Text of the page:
International Students and the Fake Letter of Acceptance

Posted on 22/05/2023

The Hope

Karamjeet Kaur is exactly the type of immigrant Canada needs – young, educated with a post-secondary degree and hoping to get a master’s degree and working as a supervisor on a work permit as well as volunteering in her spare time and she’s married.

The Fake Document

Unfortunately, as has become news around the country, she was preyed on by an unscrupulous agent in her home country of India and given a fake letter of admission to Seneca College when she was applying to come to Canada. Although, this fake letter of admission gained her entry into Canada, she claims to have never realized it was fake. In fact, neither did the IRCC officials who approved her application several years ago.

The Consequences

CBSA officials in fact were the ones in 2021 who uncovered the fraud perpetrated by the individual in India and notified Karamjeet and the IRCC who issued a deportation order.

Kaur also claims that when she arrived in Canada as an international student, the agent in India told her that her spot at Seneca wasn’t available anymore. As a result, she ended up moving to Alberta where she enrolled in a business and administration management program in 2020. The Immigration and Refugee Board of Canada has ruled that she be deported by May 29 of this year (2023).

Early in 2023, a Federal Judge dismissed Kaur’s request for judicial review of the Board’s deportation order, ruling that Kaur never verified her acceptance letter and never contacted Seneca College to see why her admission had been supposedly withdrawn. This despite the judge stating that Kaur “genuinely believed” she had been admitted to Seneca.

The Reasons Why

So, what is the specific reason for Kaur’s deportation?

Misrepresentation. Any fraudulent document – like an admissions letter, a job offer letter, birth or marriage certificates, or passports, or financial documents to name a few – that is used to apply to IRCC is considered a serious offence and subject to deportation. In addition, you could be banned from entering Canada for a further 5 years and even subject to criminal prosecution.

When the CBSA uncovers misrepresentation, the Immigration and Refugee Board of Canada is required to hold an admissibility hearing – which is where Kaur was apparently determined to have engaged in misrepresentation.

Lawyers representing the many international students who were apparently deceived by the same agent in India, are demanding that the Minister of Immigration mandate a process to determine whether the dozens if not hundreds of students affected by this were aware of the fraud.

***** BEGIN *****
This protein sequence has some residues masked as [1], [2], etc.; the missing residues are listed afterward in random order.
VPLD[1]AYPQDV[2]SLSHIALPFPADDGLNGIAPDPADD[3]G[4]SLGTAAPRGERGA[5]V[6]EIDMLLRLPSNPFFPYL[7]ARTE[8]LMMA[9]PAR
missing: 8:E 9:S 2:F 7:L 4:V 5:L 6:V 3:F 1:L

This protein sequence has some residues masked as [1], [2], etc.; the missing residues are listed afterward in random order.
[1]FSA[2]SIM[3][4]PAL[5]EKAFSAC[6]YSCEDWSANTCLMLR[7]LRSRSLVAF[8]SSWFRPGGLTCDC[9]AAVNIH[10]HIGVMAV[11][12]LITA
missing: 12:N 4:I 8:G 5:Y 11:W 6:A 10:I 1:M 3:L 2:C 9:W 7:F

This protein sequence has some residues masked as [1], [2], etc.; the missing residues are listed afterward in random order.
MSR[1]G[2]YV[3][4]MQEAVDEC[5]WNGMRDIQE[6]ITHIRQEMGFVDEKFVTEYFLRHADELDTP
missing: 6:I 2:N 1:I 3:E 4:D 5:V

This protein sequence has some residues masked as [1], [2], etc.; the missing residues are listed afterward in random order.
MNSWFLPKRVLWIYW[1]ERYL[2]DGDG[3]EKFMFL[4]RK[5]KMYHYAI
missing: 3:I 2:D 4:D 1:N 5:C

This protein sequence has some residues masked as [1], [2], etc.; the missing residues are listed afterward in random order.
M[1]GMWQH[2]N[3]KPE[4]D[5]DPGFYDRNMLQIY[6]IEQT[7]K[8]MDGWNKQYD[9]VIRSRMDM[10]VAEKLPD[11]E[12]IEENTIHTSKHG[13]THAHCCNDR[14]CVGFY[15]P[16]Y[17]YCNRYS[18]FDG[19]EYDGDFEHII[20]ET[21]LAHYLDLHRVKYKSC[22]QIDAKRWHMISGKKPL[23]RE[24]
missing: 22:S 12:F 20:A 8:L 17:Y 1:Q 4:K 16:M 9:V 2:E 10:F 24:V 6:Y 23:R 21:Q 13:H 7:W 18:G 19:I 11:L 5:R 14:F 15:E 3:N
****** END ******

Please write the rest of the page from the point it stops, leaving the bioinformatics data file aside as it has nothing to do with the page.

What it Will Mean

Whatever the specific result of Kaur’s case, this will likely result in much greater scrutiny of acceptance letters and other documentation relating to international students. It also may bring about a process where any acceptance letters for international students must have an official copy sent directly to IRCC from the relevant university or college. Time will tell.

The moral of this unfortunate tale is any international student applying to come to Canada will have to take greater precautions and double check any document they receive to try and ensure it is valid. Additionally, as the federal judge seemed to suggest, they should take action and verify that their documents are official when they arrive in Canada, especially if they encounter something like an unexpected notification that their school no longer has a place available for them.

A Correction

And finally, a correction to Lovepreet Singh’s comment in the press that international students are “contributing millions of dollars in Canada’s economy”. You’re wrong Mr. Singh. International students are contributing billions of dollars, not millions, especially given they pay 3 times the tuition. Canada’s universities would be half-empty without you, and our economy would lack ambitious and hardworking individuals to fill in the demographic gaps and keep Canada prosperous and innovative. Don’t sell yourself short.

Posted in News and tagged Deportation, Misrepresentation, Study Permit

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